Anonymous medical official
Medical staff complained that the authorities were not adequately prepared to deal the repercussions of an attack with so many casualties. According to Muzamil Hussain, a responder, "There are a lot of wounded people. We tried to help them but there were no ambulances so we took the victims on rickshaws and other vehicles." Muzamil Hussain added that, "There were no police. The police and government didn't help us, the police even opened fire on us." Another man claimed that there was only a pretense of security, and that the government was actually unable to stop such attacks. Government officials acknowledged Peshawar's lack of ability to prepare for terrorist attacks, and Azam Khan, the city's senior-most civil servant, stated that, "The police strength of Peshawar cannot secure everything," and explained how the militants had penetrated a "three-ring police cordon" around the city.
Sahibzada Anees, Peshawar's deputy coordination officer, cited the city's lack of trained firefighters, and the inability to move excavating machinery into areas where people had been buried alive because of the city's narrow streets. A local government official added that crowds were hindering rescue efforts, stating how, "People have thronged the scene... They have made it difficult for us to remove the rubble and retrieve bodies and those still alive." All shops in the area were closed after the blast. An inquiry was ordered by NWFP Chief Minister Amir Hyder Khan Hoti.
As many as 60 people were considered unaccounted for as of 30 October.
- : President Asif Ali Zardari condemned the attack while Prime Minister Yousaf Raza Gillani denounced the attacks and directed the government officials to provide the best possible treatment to the injured. Foreign Minister Shah Mahmood Qureshi said the violence would not break his government's will to fight back. The resolve and determination will not be shaken," Qureshi said. "People are carrying out such heinous crimes – they want to shake our resolve. I want to address them: We will not buckle. We will fight you. We will fight you because we want peace and stability in Pakistan." NWFP Information Minister Mian Iftikhar Hussain said, "Terrorism cannot be described as jihad as our religion does not allow taking lives of innocent people".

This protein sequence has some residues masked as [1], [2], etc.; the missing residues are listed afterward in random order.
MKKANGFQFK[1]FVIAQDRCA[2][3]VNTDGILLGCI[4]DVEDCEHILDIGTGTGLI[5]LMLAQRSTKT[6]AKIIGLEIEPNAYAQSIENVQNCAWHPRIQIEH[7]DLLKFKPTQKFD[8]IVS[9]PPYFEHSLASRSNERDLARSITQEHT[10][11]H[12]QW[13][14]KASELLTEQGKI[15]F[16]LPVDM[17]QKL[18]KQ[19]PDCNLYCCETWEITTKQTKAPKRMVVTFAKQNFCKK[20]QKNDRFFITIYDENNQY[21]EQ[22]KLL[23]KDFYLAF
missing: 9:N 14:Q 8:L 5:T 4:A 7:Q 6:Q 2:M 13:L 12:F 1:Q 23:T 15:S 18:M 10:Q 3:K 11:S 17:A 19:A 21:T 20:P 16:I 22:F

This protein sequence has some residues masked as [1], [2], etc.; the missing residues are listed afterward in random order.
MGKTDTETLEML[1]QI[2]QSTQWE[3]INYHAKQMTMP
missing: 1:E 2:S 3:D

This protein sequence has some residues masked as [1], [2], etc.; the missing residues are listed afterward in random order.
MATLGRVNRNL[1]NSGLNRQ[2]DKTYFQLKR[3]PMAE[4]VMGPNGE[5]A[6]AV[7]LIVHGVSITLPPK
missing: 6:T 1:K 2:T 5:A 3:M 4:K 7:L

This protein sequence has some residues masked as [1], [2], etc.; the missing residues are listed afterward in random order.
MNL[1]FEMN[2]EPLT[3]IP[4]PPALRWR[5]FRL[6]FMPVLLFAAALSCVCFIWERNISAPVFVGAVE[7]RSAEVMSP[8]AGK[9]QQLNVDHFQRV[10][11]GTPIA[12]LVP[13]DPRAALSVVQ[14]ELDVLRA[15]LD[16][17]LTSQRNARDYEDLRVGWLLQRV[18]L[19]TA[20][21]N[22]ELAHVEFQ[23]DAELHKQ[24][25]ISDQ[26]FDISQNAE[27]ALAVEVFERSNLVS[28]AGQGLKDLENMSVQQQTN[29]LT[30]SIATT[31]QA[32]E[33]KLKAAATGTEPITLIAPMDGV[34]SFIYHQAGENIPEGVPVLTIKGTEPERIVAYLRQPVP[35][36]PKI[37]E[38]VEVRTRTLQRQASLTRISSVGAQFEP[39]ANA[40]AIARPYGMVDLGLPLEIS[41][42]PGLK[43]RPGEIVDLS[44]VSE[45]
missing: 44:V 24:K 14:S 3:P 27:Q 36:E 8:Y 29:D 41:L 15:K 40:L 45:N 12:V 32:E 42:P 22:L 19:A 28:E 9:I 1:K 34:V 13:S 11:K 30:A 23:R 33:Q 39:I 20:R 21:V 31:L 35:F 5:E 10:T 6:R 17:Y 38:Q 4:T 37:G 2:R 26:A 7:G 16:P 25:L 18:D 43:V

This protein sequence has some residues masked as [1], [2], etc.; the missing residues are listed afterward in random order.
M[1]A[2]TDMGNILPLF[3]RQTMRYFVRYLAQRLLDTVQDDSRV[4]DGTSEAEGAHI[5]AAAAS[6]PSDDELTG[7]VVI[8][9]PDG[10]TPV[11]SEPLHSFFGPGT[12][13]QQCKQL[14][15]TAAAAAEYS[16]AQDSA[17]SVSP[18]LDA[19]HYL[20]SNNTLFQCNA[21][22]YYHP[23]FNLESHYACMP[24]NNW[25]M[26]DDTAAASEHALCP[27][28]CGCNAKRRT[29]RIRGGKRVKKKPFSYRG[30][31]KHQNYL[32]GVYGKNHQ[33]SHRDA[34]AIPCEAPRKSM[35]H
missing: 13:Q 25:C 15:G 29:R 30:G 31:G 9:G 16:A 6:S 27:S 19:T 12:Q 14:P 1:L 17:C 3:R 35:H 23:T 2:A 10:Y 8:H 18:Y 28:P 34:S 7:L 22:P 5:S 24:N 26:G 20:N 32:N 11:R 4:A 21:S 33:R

- : Afghan president, Hamid Karzai, called Pakistani President Asif Ali Zardari to condemn the Peshawar blast. He also expressed grief over loss of innocent lives.
- : Secretary of State Hillary Clinton, who was in Pakistan to discuss the growing number of militant attacks in the country, condemned the attacks, stating that the U.S. would "commit to stand shoulder to shoulder with the Pakistani people in your fight for peace and security, we will give you the help that you need in order to achieve your goal."
- : Al-Qaeda sent an e-mail to media outlets stating that they do not explode bombs in bazaars and mosques. They said that separate forces, "who want to defame jihad and refugees, are behind the Peshawar bomb blast."
- : Tehrik-i-Taliban Pakistan also condemned the attacks and denied their involvement in the blast.
- United Nations: U.N. Secretary General Ban Ki-moon stated that he wanted to "express my outrage at the loss of so many innocent lives, no cause can justify such inhuman and indiscriminate violence."